Pitt-Rivers, J. 1968. The stranger, the guest and the hostile host: introduction to the study of the laws of hospitality. In Contributions to Mediterranean sociology: Mediterranean rural communities and social change (ed.) J.-G. Peristiany. Paris and The Hague: Mouton & Co.

Shapin, S. 1988. The house of experiment in seventeenth-century England. Isis 79, 373-404.

Cross-Cultural Partnership: TEMPLATE and HOWTO

[From The Cross Cultural Partnership website. Discussed by James Leach in his presentation.--ed]

DRAFT version 0.3, September 2007


The cross-cultural partnership template is designed to help potential collaborators to reach understanding and agreement on the terms of their collaboration.

In many contexts people look to the law to establish or enforce a 'safe space' in which collaborative relationships may flourish. Good intention is more fundamental than law or codes of conduct. Nonetheless, legal agreements and faith in the law can facilitate the establishment of relationships where trust is yet to be established.

Here we offer a template which draws upon the law: the result of long-term consideration of issues around collaboration in different situations and arenas. The template draws specifically and intentionally upon understandings abstracted from established social practices and from licenses developed for digital creations.

Copyleft (an example of a license for digital creations) has built its alternative upon the scaffolding of copyright law to achieve goals outside of that law's usual bounds. For the exchange of knowledge and creative partnerships (including between indigenous peoples, corporations and institutions, different disciplinary actors, etc.) we draw upon frameworks from the area of the law pertaining to partnership.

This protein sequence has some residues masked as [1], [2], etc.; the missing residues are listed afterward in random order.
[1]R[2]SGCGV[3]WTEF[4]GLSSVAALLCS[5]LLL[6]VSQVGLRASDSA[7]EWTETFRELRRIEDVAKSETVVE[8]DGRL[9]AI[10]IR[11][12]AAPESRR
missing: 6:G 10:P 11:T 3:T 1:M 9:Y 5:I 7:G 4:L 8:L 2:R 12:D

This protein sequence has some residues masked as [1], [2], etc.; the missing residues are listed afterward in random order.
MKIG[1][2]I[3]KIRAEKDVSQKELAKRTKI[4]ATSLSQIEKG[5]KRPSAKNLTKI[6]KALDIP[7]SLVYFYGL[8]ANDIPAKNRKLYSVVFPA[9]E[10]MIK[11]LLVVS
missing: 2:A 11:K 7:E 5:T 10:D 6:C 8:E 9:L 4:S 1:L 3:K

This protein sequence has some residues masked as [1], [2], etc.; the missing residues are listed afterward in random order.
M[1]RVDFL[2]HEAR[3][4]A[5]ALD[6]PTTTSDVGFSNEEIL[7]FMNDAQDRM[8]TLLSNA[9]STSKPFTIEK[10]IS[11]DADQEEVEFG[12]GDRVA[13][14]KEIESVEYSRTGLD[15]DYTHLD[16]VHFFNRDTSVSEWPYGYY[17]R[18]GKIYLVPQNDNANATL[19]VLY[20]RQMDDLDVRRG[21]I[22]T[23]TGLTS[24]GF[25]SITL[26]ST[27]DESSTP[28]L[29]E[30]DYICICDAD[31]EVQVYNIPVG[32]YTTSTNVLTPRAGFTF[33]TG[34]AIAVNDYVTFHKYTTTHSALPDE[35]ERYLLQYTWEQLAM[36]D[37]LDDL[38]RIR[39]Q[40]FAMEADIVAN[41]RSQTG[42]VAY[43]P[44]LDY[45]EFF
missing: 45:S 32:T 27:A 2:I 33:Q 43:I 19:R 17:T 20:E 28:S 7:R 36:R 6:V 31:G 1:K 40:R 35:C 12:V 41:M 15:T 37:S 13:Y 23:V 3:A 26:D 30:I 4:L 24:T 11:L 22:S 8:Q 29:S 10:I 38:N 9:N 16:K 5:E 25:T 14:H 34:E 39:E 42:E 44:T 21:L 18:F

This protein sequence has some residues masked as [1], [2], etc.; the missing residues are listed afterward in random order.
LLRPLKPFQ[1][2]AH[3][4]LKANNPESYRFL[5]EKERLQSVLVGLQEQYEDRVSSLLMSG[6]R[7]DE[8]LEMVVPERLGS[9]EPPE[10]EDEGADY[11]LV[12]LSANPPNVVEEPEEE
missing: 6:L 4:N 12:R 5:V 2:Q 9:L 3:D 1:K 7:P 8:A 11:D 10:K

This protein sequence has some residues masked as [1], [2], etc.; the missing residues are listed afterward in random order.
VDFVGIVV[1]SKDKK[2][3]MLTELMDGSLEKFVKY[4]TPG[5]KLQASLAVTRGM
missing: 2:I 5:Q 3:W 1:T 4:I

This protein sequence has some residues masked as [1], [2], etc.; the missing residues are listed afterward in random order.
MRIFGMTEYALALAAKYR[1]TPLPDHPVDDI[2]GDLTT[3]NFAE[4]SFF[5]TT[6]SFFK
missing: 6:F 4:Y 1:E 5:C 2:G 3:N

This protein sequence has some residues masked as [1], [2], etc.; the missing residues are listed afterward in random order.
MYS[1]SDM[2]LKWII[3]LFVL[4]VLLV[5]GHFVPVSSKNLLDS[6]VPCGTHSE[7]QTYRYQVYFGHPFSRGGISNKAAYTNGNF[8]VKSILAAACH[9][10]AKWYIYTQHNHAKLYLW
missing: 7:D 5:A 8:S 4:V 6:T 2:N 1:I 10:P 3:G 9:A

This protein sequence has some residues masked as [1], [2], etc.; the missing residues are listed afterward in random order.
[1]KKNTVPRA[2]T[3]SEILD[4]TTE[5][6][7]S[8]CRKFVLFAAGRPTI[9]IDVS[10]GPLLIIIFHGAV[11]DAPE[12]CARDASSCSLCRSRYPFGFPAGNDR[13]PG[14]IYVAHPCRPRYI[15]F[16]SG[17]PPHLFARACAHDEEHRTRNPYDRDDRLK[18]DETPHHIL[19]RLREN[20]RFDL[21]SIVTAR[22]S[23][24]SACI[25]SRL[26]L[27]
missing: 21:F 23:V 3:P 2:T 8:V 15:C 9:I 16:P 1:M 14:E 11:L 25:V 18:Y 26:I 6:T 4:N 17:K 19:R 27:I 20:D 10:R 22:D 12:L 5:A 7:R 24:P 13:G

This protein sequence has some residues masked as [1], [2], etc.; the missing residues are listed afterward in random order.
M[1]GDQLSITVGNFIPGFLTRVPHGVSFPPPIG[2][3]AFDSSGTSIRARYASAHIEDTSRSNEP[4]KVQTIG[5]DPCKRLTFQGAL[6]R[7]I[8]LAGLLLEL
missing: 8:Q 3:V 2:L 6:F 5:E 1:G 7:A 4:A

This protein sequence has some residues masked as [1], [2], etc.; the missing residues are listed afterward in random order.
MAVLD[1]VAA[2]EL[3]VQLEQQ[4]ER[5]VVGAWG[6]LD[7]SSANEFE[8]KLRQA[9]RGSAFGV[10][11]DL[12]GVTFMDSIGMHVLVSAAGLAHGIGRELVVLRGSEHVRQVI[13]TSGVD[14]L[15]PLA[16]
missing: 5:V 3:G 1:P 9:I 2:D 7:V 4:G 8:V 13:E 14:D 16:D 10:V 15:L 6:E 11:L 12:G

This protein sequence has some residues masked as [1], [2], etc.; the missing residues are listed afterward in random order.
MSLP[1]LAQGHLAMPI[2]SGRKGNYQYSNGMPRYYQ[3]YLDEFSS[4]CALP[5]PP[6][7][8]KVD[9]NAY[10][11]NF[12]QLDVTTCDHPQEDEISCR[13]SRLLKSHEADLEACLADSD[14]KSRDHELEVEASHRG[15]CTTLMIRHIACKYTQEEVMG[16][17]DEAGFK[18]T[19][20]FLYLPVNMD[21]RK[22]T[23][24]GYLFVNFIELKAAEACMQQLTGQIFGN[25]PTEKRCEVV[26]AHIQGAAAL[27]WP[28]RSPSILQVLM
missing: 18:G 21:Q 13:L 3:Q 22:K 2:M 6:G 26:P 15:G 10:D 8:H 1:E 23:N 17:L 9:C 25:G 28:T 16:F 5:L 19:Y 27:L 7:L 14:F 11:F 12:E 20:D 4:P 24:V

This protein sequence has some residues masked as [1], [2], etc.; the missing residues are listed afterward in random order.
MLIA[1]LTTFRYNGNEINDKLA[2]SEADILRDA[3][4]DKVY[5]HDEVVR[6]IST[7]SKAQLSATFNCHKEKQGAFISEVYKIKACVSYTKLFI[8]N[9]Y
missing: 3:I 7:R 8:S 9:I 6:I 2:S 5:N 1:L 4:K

As in business dealings, choosing the partnership form brings with it default terms of fairness between partners: duties of loyalty, of care, of disclosure, of good faith and fair dealing. We seek to import those ethics and their underlying law to relationships broader than business, giving legal force to terms of mutual respect and mutually beneficial interchange.

Although the Gnu GPL and Creative Commons licenses served as models, this template agreement is much more skeletal in form. That is because the core of the partnership relationship is parties jointly articulating their intentions and goals. The process of specifying terms in this agreement can be an important part of building the shared understanding that will assist the relationship to achieve mutually agreeable ends.

It is in this spirit we offer a template for a partnership agreement by which the parties can make explicit to one another their understanding of shared goals, the means to achieve them, and have confidence that in that articulation, they guarantee a level of accountability from their partners. Experience points to the significance of considering and accommodating the expectations, interests, and location of parties to a collaboration as an ongoing aspect of the relationship itself.

See the accompanying How-To document for suggestions on how to use the template that follows: